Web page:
Houston Methodist. Leading Medicine

Wrist FAQ

Question:

I fell going up the escalator at a local department store. Broke my wrist right at that bumpy thing on the back of the wrist. It hasn't healed but it doesn't hurt. Should I go ahead and have the surgery to remove the tip that has broken off -- or just wait-and-see what happens? I'm undecided and looking for information.

Answer:

It sounds like you have a fracture of the ulnar styloid -- a small projection of bone at the bottom of the ulna. The ulna is one of the two bones in your forearm. The top of the ulna forms part of the elbow. The bottom or distal end connects with the wrist. A fall such as you had is the most common cause of ulnar styloid fractures. Even with immobilization in a cast, nonunion at that site is relatively common. Sometimes patients (like you) are aymptomatic (without pain or other distressing symptoms). For those patients who have wrist pain, loss of motion and function dictate the need for surgery. Your question is a good one and something you should discuss further with your surgeon. There are other factors that should be taken into consideration. One of those factors is whether or not there are any torn or damaged ligaments, cartilage, or other soft tissues in the wrist as a result of the injury. A partial or complete (full-thickness) tear of the triangular fibrocartilage complex (TFCC) will require repair. The triangular fibrocartilage complex (TFCC) describes a group of tough ligaments that hold the radius and ulnar together. The TFCC also connects the ulnar styloid to the bones in the wrist. The TFCC is a major stabilizer of the radioulnar and wrist joints. Most of the time, an injury of the TFCC leads to pain on the little finger side of the wrist. Studies show that surgery to repair the broken styloid hasn't been very successful. Removal (resection) of the broken fragment is often necessary -- especially for those individuals who are experiencing pain as a result of abnormal motion or wrist instability. You may need further diagnostic testing to evaluate what else might be going on. Magnetic resonance imaging arthrography of the joints may provide the additional information you are going to need to answer this question. Your surgeon may propose performing an arthroscopic exam. Arthroscopy is the only way to be 100 per cent certain just what is going on. Treatment can then be specific to your problems. Themistocles S. Protopsaltis, MD, and David S. Ruch, MD. Triangular Fibrocartilage Complex Tears Associated with Symptomatic Ulnar Styloid Nonunions. In The Journal of Hand Surgery. August 2010. Vol. 35. No. 8. Pp. 1251-1255.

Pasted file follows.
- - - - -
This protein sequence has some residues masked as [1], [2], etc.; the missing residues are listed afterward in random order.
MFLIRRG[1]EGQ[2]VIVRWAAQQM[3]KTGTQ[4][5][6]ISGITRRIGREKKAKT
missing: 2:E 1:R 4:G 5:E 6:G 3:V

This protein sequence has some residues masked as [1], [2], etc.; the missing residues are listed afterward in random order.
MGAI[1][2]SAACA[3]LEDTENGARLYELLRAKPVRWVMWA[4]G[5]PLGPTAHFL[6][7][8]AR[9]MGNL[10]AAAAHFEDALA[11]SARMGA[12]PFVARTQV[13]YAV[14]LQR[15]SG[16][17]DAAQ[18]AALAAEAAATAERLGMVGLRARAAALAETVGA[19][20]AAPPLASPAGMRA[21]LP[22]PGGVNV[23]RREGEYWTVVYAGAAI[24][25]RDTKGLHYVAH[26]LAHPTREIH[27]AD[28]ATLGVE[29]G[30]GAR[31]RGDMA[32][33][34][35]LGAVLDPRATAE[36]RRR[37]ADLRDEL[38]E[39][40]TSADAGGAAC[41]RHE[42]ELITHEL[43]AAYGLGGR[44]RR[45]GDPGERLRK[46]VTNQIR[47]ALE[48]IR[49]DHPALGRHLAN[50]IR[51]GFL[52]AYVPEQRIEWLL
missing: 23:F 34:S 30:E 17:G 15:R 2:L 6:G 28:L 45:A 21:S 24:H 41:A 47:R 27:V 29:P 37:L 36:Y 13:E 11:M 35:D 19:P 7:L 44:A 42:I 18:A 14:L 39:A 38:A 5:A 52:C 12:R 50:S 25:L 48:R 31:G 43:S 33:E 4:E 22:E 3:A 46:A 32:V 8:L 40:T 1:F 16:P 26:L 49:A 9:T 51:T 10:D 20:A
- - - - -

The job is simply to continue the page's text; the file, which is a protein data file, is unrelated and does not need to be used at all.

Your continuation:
*Disclaimer:* The information contained herein is compiled from a variety of sources. It may not be complete or timely. It does not cover all diseases, physical conditions, ailments or treatments. The information should NOT be used in place of visit with your healthcare provider, nor should you disregard the advice of your health care provider because of any information you read in this topic.
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